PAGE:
GULLANE, Scotland -- Two larger-than-life posters of Tiger Woods stand guard at the entrance of this coastal town steeped in golf tradition, an ominous reminder that the 131st British Open is all about one man and one mission.
No one has ever won the Grand Slam.
Woods is halfway there.
The next step is Muirfield, which has seen all this before.
Jack Nicklaus came to the famous links 30 years ago with hopes of becoming the first player to win all four major championships in the same year. He finished one stroke behind Lee Trevino and never got another chance at golf's Holy Grail.
Now, it's Tiger's turn.
Having won the Masters and the U.S. Open in convincing fashion, Woods goes after the third leg of the Grand Slam when the British Open begins Thursday at Muirfield.
"It's going to be a fun challenge," Woods said.
At only 7,034 yards for a par 71, Muirfield is by far the shortest course in the major championship rotation this year and figures to give more players a realistic chance.
Links golf is not about power but precision, making the right decision off the tee, staying out of pot bunkers and the knee-high rough framing both sides of the fairway.
No matter the course, Woods is just as feared.
"There is still one man to beat this week," Thomas Bjorn of Denmark said. "He just is better than everyone else, and I don't think the golf course matters that much. As long as he does his thing, he will still go out as the favorite."
Woods is no stranger to historic moments, or the pressure that comes with them.
Two years ago, after winning the U.S. Open at Pebble Beach by a record 15 shots, he became the youngest player (24) to win the career Grand Slam when he won the British Open at St. Andrews, the home of golf.
He followed that with a PGA Championship, then the Masters the following spring for an unprecedented sweep of the professional majors.
His mental strength is his greatest weapon, and he has used that to block out the distractions and hype over his pursuit of history.
"In 2000, everyone was asking me about being able to complete the Slam at St. Andrews," he said. "I kept saying all week, 'First of all, I've got to play well and take care of business, and that will be an end result.'
"That's the same plan I have this year."
Critics called his four straight majors the "Tiger Slam," maintaining they have to be won in the same calendar year.
"He's done something nobody else has done, having all four at the same time," Nicklaus said. "Whether he does them all in one year, I think it's insignificant. If he did it, basically it would be two of them. That's not only unbelievable, that's super unbelievable"
That's not all that Nicklaus finds hard to believe. He wonders why no one has been able to give Woods much of a fight in the majors. Woods has won his eight major championships by a combined 44 strokes; Nicklaus won a record 18 majors by the same margin.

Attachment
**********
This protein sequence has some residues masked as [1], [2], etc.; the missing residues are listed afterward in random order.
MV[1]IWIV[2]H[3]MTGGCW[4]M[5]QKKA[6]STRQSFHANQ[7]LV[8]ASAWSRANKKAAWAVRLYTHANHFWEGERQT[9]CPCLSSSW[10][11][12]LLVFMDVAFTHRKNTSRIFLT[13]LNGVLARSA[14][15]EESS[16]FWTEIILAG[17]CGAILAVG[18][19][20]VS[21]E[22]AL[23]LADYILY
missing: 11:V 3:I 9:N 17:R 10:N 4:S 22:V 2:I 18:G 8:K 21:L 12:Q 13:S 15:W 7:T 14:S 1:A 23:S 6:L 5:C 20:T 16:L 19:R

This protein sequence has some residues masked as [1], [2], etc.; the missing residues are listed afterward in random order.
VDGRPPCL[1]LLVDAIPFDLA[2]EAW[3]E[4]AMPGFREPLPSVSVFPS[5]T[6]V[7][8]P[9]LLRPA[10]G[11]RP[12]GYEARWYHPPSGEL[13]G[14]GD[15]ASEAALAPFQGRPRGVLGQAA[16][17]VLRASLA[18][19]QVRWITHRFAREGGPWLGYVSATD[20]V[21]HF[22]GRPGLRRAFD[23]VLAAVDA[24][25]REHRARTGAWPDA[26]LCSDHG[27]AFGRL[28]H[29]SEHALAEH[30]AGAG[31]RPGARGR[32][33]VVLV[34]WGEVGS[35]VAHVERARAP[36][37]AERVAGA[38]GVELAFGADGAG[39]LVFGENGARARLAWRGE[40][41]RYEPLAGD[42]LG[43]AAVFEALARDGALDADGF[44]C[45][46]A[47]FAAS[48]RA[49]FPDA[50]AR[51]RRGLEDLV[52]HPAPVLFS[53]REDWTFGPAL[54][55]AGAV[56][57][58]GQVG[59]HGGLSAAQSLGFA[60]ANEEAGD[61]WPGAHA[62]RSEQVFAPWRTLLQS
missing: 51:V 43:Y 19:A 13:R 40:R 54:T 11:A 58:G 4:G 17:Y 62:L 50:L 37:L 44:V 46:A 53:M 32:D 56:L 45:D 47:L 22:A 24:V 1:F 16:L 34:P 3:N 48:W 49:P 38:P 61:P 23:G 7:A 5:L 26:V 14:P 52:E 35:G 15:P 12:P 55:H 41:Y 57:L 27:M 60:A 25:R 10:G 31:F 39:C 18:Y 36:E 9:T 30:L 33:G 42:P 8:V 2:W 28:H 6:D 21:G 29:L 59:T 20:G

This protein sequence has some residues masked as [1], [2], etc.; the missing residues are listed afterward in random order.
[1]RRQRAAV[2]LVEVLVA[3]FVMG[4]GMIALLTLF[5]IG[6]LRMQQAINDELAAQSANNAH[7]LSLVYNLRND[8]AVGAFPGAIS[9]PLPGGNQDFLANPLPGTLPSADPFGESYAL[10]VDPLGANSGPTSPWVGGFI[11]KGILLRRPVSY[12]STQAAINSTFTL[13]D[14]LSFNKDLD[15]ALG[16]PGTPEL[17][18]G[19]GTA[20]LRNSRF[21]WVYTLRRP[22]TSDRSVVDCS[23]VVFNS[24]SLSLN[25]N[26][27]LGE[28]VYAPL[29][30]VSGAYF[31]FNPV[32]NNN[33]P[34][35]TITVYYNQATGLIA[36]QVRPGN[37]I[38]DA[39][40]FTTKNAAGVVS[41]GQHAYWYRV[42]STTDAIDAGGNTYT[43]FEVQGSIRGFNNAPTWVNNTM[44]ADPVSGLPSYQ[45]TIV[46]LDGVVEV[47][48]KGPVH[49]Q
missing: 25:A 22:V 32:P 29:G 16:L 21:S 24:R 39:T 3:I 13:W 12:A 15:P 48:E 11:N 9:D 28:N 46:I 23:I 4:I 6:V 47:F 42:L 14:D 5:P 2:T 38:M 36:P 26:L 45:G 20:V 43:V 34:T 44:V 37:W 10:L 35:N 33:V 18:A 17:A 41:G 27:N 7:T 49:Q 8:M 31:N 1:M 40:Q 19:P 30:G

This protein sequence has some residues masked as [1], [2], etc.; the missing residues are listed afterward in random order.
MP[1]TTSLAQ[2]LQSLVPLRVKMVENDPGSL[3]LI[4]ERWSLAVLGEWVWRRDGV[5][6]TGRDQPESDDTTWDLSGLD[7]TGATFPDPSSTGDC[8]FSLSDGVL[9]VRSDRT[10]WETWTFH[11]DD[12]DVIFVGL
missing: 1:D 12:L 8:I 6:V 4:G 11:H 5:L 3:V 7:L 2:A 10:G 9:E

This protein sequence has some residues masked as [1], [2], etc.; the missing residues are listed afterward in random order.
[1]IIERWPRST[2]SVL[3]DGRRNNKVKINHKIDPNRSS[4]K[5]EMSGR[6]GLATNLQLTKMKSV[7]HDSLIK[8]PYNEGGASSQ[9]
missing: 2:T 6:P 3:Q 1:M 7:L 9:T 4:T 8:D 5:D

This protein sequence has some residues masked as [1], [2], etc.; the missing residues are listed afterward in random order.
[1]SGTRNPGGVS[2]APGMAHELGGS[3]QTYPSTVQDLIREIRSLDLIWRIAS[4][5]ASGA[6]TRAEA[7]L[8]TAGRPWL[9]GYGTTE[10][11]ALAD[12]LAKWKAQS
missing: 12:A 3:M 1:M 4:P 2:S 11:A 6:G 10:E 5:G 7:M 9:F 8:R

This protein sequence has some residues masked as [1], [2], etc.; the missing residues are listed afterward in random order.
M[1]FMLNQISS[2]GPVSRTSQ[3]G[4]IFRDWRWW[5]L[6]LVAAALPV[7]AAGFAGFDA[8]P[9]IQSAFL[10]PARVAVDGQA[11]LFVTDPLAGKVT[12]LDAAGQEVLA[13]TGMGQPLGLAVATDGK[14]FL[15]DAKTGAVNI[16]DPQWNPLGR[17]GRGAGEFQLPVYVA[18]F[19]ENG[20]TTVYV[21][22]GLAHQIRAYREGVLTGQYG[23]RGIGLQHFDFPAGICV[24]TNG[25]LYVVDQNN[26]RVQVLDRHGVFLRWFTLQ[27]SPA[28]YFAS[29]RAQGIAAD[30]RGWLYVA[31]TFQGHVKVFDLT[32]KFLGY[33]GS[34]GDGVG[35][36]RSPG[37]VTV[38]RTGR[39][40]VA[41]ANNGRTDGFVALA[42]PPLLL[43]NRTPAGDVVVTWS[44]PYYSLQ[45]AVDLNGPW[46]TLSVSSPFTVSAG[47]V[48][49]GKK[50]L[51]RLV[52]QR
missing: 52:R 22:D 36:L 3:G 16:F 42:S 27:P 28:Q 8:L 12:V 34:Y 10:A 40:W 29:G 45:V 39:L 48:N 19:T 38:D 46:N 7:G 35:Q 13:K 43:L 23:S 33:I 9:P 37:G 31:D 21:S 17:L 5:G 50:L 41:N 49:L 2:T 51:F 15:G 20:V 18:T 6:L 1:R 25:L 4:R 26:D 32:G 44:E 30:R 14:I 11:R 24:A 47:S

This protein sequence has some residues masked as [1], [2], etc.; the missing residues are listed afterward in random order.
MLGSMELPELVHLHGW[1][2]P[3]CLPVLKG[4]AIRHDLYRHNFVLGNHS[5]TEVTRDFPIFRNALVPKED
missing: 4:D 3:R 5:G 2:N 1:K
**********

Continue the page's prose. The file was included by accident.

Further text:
Nicklaus had to fight off Arnold Palmer, Trevino, Tom Watson.
Woods' biggest battle has come from Bob May.
"Tiger knows he can win," Nicklaus said. "The other guys aren't so sure."
Even in the days leading up to the British Open, some players have already conceded that their best hope is for Woods to be off his game.
"When I've played well, Tiger still has beaten me," two-time U.S. Open champion Ernie Els said. "Maybe I'm not good enough, then. Who knows?"
Colin Montgomerie, who won a record seven money titles in Europe, was asked what would happen if he played his best, and Woods played his best.
"He wins," the Scot said without hesitation. "We hope Tiger doesn't perform, and then we all will have an opportunity."
Els and Vijay Singh had their chances at the Masters until both made a triple bogey on the back nine at Augusta National. Phil Mickelson and Sergio Garcia were two strokes behind with 16 holes to play at the U.S. Open, but neither got any closer.
"He's able to do whatever it takes to be able to come out on top," Garcia said. "He just somehow manages to hang in there and not make many mistakes. That probably puts a little bit of extra pressure on the other guys."
No one is conceding the British Open to Woods just yet.
Dan Jenkins of Golf Digest was among the few American golf writers at Muirfield in 1972 when Nicklaus was going for the Grand Slam.
"There was a huge buildup," Jenkins said. "Everyone thought Jack was a lock."
Nicklaus was five strokes behind going into Sunday until putting together a magnificent charge that gave him the lead at one point late in the final round. But he missed an 8-foot par putt on No. 16, and Trevino chipped in for par on the 17th to seal the victory.
That might be what it takes. Woods has won all eight of his majors from ahead.
"I found that out the hard way," said Phil Mickelson, who has trailed him by five, four and two strokes in the last three majors that Woods has won. "I shot the lowest rounds of the day and barely made up any ground at all. To have a chance, I need to be right there heading into the final day."
As Woods has shown by winning seven of the last 11 majors, even that might not be enough.
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